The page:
Uber Technologies Inc is planning to integrate into its app the bus and Tube timetables of Transport for London, the government body in charge of the capital's transport network, the Financial Times reported on Tuesday, citing people familiar with the matter.
The move would put Uber into direct competition with venture capital-backed start-up Citymapper, the report said.
Uber did not immediately respond to Reuters request for comment outside regular business hours.
Uber Technologies Inc said that growth in bookings for its ride-hailing and delivery services rose 6 percent in the latest quarter, the third quarter in a row that growth has remained in the single digits after double-digit growth for all of last year.
The San Francisco-based firm lost $1.07 billion for the three months ending Sept. 30, a 20 percent increase from the previous quarter but down 27 percent from a year ago, when the company posted its biggest publicly reported quarterly loss on the heels of the departure of Uber co-founder and former Chief Executive Travis Kalanick.
Uber is seeking to expand in freight hauling, food delivery and electric bikes and scooters as growth in its now decade-old ride-hailing business dwindles. The company, valued at $76 billion, faces pressure to show it can still grow enough to become profitable and satisfy investors in an initial public offering planned for some time next year.
Its adjusted loss before interest, taxes, depreciation and amortization was $592 million, down from $614 million last quarter and $1.02 billion a year ago.
"We had another strong quarter for a business of our size and global scope," said Nelson Chai, Uber's chief financial officer, who joined in September after the job had been vacant for three years. He emphasized the "high-potential markets in India and the Middle East where we continue to solidify our leadership position."
But broader economic conditions and sustained losses could push Uber to merge with rivals in India and the Middle East, particularly as Uber and India-based Ola share an investor in SoftBank Group Corp (9984.T).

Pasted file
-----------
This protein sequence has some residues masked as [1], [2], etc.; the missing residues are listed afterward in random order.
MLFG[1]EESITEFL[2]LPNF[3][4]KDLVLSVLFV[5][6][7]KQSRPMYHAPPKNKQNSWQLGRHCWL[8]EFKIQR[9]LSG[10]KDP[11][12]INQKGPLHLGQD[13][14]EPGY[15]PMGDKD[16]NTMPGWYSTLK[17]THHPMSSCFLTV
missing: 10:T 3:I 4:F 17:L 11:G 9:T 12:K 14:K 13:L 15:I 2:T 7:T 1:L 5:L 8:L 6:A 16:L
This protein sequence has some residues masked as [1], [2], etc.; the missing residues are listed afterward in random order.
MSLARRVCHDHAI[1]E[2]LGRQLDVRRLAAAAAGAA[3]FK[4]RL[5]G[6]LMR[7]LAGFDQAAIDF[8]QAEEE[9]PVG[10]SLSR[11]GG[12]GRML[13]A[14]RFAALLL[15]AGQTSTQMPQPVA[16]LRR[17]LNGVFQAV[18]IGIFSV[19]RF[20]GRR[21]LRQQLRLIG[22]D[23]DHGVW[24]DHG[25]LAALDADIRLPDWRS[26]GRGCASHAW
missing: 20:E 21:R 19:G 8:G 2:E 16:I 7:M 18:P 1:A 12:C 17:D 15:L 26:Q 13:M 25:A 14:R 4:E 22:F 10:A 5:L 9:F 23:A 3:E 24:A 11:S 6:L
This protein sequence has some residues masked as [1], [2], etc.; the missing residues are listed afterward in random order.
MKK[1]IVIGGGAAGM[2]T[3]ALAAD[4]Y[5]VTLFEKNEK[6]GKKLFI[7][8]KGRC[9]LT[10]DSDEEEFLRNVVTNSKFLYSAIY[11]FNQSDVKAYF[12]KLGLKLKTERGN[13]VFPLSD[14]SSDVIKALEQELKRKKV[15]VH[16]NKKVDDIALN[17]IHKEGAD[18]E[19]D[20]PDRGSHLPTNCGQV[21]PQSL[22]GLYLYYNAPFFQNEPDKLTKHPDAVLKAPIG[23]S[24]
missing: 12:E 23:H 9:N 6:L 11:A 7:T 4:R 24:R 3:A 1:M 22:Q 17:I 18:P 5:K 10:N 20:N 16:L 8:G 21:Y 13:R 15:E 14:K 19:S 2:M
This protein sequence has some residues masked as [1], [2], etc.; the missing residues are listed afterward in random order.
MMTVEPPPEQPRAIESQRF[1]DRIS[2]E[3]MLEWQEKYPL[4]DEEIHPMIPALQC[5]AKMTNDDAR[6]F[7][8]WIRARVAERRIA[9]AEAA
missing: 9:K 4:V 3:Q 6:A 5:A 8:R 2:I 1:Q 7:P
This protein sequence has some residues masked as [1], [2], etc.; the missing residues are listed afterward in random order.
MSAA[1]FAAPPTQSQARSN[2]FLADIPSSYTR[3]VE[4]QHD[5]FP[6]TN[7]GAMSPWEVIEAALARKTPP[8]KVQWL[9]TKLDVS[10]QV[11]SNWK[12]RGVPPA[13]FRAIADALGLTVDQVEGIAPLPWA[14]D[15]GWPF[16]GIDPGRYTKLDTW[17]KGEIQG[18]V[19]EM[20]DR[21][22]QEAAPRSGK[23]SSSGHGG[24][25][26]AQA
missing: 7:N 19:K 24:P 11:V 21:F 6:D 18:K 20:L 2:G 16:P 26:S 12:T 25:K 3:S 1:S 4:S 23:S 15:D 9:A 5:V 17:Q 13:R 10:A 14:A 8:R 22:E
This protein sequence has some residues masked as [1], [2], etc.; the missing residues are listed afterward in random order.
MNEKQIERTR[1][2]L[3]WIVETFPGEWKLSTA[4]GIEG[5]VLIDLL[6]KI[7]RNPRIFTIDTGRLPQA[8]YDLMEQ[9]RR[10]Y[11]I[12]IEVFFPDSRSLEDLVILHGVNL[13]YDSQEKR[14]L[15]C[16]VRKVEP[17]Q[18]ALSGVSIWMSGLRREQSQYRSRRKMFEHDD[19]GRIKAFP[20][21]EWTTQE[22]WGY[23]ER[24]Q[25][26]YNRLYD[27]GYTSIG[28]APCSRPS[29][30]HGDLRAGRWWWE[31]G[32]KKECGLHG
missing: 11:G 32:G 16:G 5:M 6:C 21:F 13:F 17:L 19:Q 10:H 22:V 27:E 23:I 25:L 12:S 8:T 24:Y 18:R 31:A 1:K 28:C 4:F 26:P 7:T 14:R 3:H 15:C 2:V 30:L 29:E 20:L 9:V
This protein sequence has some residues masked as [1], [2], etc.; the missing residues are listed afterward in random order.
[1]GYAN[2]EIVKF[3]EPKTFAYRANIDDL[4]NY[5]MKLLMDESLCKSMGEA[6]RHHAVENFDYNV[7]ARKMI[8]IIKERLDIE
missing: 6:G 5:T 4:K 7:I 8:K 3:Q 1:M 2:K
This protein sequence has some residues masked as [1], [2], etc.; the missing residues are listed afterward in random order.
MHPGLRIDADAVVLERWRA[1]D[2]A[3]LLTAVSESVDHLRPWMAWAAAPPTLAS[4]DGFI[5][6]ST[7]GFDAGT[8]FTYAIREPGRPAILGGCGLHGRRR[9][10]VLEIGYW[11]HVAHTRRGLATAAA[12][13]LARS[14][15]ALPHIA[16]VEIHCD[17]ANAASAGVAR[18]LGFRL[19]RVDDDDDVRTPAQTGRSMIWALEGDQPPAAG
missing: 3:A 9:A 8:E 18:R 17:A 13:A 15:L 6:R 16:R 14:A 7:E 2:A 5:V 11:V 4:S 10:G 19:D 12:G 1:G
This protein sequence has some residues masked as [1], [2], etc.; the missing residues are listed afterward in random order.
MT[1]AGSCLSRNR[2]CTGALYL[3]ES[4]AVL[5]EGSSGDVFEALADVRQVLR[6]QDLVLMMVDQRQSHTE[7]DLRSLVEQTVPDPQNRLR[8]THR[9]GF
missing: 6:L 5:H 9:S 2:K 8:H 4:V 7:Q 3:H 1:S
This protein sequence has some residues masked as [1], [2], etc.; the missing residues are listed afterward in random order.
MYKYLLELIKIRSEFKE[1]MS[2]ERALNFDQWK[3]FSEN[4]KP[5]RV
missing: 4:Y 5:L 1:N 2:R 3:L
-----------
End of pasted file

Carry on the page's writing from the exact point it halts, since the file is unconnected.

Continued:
Uber's gross bookings were $12.7 billion, up 6 percent from the previous quarter and up 41 percent from a year ago. In late 2016, Uber's quarterly bookings growth approached 30 percent, and in early 2017 it still sustained double-digit growth quarter-over-quarter. At the start of this year, however, bookings growth slid into the single digits.
Revenue for the quarter was $2.95 billion, a 5 percent boost from the previous quarter and up 38 percent from a year ago. That trailed the second-quarter year-over-year revenue increase of 63 percent.
As a private company, Uber is not required to publicly disclose financials, but last year started releasing selected figures.
Ride-hailing firm Uber Technologies Inc has agreed to sell its Southeast Asian business to bigger regional rival Grab, the firms said on Monday, marking the U.S. company’s second retreat from an Asian market.
The industry’s first big consolidation in Southeast Asia, home to about 640 million people, puts pressure on Indonesia’s Go-Jek, which is backed by Alphabet Inc’s (GOOGL.O) Google and China’s Tencent Holdings Ltd. A shake-up in Asia’s fiercely competitive ride-hailing industry became likely earlier this year when Japan-based SoftBank Group Corp’s (9984.T) Vision Fund made a multi-billion dollar investment in Uber.
“It was really a very independent decision by both companies,” Grab President Ming Maa told Reuters, adding that SoftBank CEO Masayoshi Son was “highly supportive”.
Uber will take a 27.5 percent stake in Singapore-based Grab and Uber CEO Dara Khosrowshahi will join Grab’s board. Grab was last valued at an estimated $6 billion.
“It will help us double down on our plans for growth as we invest heavily in our products and technology,” Khosrowshahi said in a statement.
For Grab, the deal will help its meal-delivery service, which will now merge with Uber Eats, compete with Go-Jek, according to a person close to Grab. Go-Jek is a dominant player in Indonesia, the region’s biggest economy, and has rapidly expanded beyond ride hailing to digital payments, food delivery, on-demand cleaning and massage.
“Go-Jek is such a different app, with different behaviors, it is something I can’t see Grab competing with well in Indonesia for a long time, like at least a year,” said Vinnie Lauria, partner at Southeast Asia’s Golden Gate Ventures.
Ride-hailing companies throughout Asia have relied heavily on discounts and promotions, driving down profit margins and increasing pressure for consolidation. Uber, which is preparing for a potential initial public offering in 2019, lost $4.5 billion last year and is facing fierce competition as well as a regulatory crackdown in Europe. Uber invested $700 million in its Southeast Asia business, less than the $2 billion it burned through in China before ceding its operations there to Didi.
Uber anticipated making more deals with rivals, but said it had no plans to do another sale in which it consolidates its operations in exchange for a minority stake in a rival.
“It is fair to ask whether consolidation is now the strategy of the day, given this is the third deal of its kind ... The answer is no,” Khosrowshahi said in a note to employees that was shared with Reuters.